Now more than ever, it's a good idea to find out if your bank or savings and loan association is in good shape.
Each quarter, TheStreet.com Ratings publishes financial-strength ratings for the nation's approximately 8,500 banks and thrifts. As one might expect, the ratings for many institutions have drifted downward over the past year. You can look up your institution's rating, free of charge, using the Banks and Thrifts Screener.
TheStreet.com's ratings model places the strongest weighting on capital adequacy, earnings and asset quality. The following table includes common ratios in these categories for the past five quarters:
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|Source: Regulatory filings, provided by Highline Financial, Inc.|
The year-over-year comparison is useful because it matches up the industry's distressed state to a reasonably normal "pre-crisis" quarter a year ago.
Industry net income for the second quarter of 2008 was $5.1 billion, down from $36.8 billion a year earlier. Earnings performance moved in line with efforts of banks and S&Ls to boost loan loss reserves. The aggregate quarterly provision for reserves (which directly affects earnings) was $50.3 billion in the second quarter, way up from $11.4 billion in the second quarter of 2007.While preliminary numbers for most banks and thrifts for the third quarter will not be available for several weeks, TheStreet.com Ratings expects many institutions to come under significant further earnings pressure following losses on investments in preferred stock in Fannie Mae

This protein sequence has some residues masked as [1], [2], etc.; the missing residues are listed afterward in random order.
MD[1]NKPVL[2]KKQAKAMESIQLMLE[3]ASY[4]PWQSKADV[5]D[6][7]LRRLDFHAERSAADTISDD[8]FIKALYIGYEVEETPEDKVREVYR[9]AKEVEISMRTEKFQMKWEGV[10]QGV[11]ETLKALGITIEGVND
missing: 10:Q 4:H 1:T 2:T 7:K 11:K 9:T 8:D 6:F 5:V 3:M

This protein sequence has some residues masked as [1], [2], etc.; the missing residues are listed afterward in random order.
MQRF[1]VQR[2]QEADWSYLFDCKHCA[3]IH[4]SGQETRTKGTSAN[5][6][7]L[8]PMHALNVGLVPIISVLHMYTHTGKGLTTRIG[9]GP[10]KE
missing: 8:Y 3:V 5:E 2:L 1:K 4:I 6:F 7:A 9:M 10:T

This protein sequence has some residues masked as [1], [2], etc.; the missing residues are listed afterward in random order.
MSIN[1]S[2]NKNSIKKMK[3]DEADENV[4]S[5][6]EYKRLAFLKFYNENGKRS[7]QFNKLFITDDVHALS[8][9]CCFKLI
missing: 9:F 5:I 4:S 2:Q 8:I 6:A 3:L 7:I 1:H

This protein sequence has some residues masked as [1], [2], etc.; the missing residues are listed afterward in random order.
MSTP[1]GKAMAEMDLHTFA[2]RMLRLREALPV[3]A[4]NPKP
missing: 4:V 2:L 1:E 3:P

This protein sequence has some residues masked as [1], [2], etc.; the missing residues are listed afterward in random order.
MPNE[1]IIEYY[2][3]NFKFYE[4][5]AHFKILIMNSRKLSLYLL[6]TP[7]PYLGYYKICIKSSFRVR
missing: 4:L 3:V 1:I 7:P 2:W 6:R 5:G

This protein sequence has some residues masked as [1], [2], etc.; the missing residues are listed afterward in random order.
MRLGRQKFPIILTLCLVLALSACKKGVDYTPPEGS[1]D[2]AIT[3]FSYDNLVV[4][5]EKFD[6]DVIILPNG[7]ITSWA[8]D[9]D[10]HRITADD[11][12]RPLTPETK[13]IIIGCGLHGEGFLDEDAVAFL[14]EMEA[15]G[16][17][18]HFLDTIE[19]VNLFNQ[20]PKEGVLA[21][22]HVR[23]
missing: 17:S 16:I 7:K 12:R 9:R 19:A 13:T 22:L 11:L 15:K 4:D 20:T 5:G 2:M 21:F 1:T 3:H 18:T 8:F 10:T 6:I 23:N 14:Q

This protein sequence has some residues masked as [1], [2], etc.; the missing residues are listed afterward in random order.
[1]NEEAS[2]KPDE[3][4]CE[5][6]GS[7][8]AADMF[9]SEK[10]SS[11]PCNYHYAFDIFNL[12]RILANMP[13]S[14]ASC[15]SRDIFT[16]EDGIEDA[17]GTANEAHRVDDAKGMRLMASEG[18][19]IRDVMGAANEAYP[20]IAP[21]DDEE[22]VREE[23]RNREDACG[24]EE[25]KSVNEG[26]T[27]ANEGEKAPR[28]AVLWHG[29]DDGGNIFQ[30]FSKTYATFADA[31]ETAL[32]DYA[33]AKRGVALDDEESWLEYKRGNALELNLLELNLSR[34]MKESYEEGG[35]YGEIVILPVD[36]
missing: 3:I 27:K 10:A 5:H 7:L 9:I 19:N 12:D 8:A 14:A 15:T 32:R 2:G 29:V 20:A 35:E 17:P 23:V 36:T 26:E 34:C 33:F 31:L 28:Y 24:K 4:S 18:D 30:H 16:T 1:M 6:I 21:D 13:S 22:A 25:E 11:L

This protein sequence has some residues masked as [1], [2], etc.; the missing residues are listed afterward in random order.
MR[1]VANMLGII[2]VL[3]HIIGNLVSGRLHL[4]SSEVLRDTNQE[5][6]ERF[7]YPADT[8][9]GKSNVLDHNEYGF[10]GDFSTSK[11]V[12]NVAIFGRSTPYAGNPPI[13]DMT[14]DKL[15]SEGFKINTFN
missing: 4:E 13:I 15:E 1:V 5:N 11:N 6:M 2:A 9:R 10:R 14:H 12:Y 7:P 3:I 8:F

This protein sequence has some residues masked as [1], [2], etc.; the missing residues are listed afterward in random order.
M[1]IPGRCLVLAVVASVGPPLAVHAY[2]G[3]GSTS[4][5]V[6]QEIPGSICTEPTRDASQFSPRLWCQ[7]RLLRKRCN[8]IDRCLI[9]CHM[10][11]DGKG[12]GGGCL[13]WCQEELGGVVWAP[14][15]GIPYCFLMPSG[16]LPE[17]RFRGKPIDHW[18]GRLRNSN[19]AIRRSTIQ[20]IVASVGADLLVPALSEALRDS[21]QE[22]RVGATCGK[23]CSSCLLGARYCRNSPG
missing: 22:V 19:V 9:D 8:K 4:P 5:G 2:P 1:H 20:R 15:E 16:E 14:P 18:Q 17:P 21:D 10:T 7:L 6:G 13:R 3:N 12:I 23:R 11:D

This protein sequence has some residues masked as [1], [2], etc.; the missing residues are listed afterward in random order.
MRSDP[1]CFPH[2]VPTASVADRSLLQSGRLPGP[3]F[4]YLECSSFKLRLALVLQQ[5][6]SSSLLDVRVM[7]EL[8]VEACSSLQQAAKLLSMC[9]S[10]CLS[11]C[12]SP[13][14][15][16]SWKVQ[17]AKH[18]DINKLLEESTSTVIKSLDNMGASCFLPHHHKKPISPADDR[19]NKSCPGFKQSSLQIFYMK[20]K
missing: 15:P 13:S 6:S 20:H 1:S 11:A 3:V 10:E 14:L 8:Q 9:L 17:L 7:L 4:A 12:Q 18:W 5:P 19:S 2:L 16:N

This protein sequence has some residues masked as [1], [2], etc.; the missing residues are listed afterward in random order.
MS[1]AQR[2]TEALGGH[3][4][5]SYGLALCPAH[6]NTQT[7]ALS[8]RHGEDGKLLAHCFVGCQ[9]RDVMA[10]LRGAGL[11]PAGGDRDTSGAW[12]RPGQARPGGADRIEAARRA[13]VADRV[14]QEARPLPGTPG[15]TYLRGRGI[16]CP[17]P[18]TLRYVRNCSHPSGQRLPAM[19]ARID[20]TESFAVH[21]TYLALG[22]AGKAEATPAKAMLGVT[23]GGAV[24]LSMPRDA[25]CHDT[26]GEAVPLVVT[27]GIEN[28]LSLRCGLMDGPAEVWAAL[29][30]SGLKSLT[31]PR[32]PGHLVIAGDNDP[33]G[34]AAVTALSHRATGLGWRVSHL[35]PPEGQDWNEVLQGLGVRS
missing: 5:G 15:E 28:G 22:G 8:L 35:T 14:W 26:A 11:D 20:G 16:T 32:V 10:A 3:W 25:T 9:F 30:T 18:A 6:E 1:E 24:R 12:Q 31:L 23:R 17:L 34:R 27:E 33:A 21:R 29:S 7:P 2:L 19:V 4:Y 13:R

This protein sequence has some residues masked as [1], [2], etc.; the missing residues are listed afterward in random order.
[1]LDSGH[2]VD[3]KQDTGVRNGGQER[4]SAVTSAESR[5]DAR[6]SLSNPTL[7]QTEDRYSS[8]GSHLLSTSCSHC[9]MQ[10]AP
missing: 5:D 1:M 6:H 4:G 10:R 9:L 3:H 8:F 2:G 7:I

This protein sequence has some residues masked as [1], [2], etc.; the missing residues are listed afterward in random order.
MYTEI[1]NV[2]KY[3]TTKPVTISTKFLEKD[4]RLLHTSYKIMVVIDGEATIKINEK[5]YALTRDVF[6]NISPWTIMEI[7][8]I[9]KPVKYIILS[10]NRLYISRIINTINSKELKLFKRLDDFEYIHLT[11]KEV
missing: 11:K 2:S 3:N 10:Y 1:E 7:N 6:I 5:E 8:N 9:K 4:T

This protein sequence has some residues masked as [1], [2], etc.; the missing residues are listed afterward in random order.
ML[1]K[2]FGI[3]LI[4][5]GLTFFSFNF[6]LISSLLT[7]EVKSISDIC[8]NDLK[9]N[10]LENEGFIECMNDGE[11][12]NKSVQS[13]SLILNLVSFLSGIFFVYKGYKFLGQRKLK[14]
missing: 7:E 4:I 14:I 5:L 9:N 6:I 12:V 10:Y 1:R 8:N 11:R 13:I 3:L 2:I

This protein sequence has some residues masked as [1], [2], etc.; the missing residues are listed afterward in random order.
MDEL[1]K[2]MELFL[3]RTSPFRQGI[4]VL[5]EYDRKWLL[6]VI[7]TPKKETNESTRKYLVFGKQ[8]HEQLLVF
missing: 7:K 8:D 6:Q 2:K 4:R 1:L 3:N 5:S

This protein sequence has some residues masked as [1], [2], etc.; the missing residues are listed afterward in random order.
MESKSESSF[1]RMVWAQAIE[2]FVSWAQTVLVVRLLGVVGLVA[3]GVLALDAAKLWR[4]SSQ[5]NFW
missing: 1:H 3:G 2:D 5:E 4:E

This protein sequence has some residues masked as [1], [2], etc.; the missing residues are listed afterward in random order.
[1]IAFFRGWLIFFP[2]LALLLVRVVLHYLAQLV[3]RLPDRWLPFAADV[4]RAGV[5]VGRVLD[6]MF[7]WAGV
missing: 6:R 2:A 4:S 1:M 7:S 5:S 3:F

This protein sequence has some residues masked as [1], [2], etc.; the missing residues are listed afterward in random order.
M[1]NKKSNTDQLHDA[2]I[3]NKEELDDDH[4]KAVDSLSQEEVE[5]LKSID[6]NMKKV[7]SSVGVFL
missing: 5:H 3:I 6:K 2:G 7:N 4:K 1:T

Looking at industry loan quality, the nonperforming assets ratio was 1.25% as of June 30, rising steadily from 0.52% a year earlier. Net charge-offs (actual loan losses) totaled $26.4 billion in the second quarter, up from just $8.9 billion in the second quarter of 2007. In its Quarterly Banking Profile, the Federal Deposit Insurance Corp. said the annualized ratio of net charge-offs to average loans of 1.32% for the second quarter was the highest since the fourth quarter of 1991.